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Re: SV: [Fwd: Re: [xml-dev] Edi complexity, does ebxml really reduce it?]

At 05:16 PM 7/13/2004 +0200, Bryan Rasmussen wrote <snipped>:

>Then, reading
>"The EDI market can be split into two logical units: general-purpose EDI
>health-care EDI. For the most part, there is very little interplay
>these  two groups and their internal dynamics are quite different from
>another. For  example, the general-purpose EDI area is made up of
>participants in many  different vertical sectors that purchase EDI
>and services from a group  of established vendors that provide basic EDI
>functionality. This is by far the  largest segment of the EDI market. The
>smaller health-care EDI area is unique in  that the vendors in this space
>not sell EDI software, but rather charge their  customers for access to
>hosted translation and document exchange services that  are specific to
>health-care industry. This leads to differing technical  requirement
>between these two groups as organizations in the  general-purpose area
>usually have employees that understand the intricacies of  the EDI
>and the related data mapping processes (or hire consultants to  provide
>service), whereas in the health-care sector this function is  provided by
>the EDI service provider" it struck me that the second unit of the
>which is a service-based model, might with ebxml come to be pre-eminent
>(does this seem reasonable to anyone) one thing I considered was that
>government organizations could perhaps provide ebXML services so as to
>it easier for smaller businesses to trade with larger organizations.
>Shielding the smaller businesses from the complexity and levelling the
>playing field.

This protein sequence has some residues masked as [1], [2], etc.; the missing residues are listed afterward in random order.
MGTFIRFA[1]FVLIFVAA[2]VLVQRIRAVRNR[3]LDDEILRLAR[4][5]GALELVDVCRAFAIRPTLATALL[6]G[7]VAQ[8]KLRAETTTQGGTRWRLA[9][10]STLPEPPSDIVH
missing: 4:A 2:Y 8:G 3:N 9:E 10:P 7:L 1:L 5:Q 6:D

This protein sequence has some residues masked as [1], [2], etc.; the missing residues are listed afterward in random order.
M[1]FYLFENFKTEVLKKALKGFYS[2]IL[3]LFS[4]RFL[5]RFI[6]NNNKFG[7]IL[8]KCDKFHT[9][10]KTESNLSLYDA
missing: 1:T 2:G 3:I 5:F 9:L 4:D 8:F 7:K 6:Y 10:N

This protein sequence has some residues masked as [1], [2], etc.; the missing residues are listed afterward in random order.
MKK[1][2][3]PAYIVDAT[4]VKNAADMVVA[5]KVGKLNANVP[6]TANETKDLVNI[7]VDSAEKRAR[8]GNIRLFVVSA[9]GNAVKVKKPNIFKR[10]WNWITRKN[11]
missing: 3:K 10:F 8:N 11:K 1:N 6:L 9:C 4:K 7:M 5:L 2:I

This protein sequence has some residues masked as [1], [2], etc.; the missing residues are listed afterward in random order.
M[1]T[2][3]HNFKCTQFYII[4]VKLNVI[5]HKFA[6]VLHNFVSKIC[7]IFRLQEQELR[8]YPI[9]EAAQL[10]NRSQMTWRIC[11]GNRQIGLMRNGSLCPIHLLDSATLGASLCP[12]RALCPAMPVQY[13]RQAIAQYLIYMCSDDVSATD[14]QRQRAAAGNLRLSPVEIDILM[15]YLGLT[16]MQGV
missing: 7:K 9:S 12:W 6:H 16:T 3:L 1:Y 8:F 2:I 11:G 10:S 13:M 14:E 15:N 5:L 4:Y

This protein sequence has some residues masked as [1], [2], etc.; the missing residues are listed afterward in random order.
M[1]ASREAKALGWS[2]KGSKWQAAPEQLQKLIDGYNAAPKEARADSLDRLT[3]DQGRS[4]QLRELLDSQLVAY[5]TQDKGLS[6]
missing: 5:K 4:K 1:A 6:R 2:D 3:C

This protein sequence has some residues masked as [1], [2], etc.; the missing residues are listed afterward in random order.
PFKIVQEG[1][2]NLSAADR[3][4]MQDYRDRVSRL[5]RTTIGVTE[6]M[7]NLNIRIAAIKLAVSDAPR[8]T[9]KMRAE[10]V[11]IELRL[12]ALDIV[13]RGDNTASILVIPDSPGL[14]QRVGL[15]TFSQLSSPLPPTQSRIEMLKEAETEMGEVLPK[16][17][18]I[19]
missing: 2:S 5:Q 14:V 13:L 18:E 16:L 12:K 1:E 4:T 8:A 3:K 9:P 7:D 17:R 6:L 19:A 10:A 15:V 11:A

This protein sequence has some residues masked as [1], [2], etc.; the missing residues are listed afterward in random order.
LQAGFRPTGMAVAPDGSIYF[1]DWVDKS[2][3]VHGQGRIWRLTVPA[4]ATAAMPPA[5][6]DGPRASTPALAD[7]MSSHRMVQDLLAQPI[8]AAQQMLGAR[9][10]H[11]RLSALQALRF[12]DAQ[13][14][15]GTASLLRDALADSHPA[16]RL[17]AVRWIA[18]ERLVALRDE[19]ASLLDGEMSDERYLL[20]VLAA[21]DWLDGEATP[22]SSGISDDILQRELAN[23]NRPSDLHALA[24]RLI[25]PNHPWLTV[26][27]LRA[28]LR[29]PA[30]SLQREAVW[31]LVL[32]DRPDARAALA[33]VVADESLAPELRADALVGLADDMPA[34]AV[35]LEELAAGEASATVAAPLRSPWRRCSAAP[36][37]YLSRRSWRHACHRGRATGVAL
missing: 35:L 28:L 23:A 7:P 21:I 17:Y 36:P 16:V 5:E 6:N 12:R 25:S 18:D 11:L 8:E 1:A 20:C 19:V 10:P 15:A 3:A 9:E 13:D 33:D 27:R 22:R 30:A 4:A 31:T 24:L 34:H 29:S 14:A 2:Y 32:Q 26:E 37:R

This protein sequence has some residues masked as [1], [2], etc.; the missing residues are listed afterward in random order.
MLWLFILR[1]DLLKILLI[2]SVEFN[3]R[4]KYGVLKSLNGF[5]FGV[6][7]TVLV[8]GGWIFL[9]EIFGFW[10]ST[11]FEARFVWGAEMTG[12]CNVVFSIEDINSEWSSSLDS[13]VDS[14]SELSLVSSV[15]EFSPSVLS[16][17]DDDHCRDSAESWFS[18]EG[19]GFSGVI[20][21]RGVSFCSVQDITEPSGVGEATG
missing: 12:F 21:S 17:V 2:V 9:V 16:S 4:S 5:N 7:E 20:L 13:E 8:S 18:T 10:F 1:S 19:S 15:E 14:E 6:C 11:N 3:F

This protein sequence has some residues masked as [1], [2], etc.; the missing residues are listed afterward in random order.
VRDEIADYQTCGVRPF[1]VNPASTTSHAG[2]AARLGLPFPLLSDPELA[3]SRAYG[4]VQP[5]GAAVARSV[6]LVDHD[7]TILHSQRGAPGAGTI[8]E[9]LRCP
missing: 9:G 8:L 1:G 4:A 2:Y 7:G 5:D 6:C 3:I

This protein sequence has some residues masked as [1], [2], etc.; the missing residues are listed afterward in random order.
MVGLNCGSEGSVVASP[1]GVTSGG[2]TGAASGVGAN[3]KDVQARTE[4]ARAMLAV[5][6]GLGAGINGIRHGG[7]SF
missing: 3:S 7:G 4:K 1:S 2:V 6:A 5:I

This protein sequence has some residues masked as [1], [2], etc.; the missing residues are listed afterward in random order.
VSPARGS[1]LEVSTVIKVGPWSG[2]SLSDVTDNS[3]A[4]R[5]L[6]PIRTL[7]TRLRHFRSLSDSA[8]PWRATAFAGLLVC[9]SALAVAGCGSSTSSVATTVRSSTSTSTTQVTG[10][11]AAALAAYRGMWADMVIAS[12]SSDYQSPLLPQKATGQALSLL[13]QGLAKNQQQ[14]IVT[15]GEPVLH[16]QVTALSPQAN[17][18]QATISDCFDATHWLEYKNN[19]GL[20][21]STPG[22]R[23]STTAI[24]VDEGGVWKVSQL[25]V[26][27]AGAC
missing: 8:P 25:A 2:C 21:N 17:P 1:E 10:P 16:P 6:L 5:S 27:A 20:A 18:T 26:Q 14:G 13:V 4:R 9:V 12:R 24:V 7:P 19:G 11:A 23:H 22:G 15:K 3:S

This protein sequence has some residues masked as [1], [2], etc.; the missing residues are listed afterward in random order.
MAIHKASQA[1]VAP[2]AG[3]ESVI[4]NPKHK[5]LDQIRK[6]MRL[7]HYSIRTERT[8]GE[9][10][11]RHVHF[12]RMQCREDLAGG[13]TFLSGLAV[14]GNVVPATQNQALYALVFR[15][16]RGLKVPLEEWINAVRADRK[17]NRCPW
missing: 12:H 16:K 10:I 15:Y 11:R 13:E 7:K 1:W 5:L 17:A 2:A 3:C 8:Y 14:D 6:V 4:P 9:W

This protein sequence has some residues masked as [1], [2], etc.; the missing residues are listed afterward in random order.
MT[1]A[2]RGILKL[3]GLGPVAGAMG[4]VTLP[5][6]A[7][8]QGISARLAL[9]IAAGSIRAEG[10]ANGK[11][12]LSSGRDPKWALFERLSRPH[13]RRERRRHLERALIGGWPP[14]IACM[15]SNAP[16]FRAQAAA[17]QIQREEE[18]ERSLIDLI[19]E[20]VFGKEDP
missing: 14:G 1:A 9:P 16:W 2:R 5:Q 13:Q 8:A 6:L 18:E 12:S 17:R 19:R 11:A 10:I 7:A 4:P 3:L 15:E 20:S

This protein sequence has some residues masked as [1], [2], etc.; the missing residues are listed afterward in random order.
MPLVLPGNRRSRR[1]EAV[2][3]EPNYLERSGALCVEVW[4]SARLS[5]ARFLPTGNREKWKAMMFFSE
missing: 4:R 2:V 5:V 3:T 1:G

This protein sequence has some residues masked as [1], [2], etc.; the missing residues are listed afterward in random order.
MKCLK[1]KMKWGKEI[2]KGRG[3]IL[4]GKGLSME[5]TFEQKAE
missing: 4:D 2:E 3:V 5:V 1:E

Two points here - First, I do not necessarily agree with this 
characterization by the fine folks at Sterling.  The service provider
is gaining ground among smaller, "general-purpose" EDI users as well.
is evident in the number of "web-based EDI" services that are 
available.  One thing that *is* different about health care is that the 
service providers tend to do a lot more than what EDI VANs 
do.  Reformatting and rerouting claims are just two examples of the added 
services.  They are generally referred to as "clearing houses", and they 
were performing these functions long before health care in the U.S.
adopting X12 EDI formats.

Second - Although it might happen in other countries, having government 
organizations in the U.S. provide ebXML services is a political 
non-starter.  A model which might be more likely is for larger hubs to 
assist smaller partners in coming on board, in much the same way that they

have with EDI.  However, the most significant hurdle is for the vendors
sell applications to smaller businesses to get on board.   So far, most 
have been dragging their feet on even implementing nonproprietary XML 
documents, let alone things as complex as ebXML or web services.



Michael C. Rawlins, Rawlins EC Consulting
Using XML with Legacy Business Applications (Addison-Wesley, 2003)

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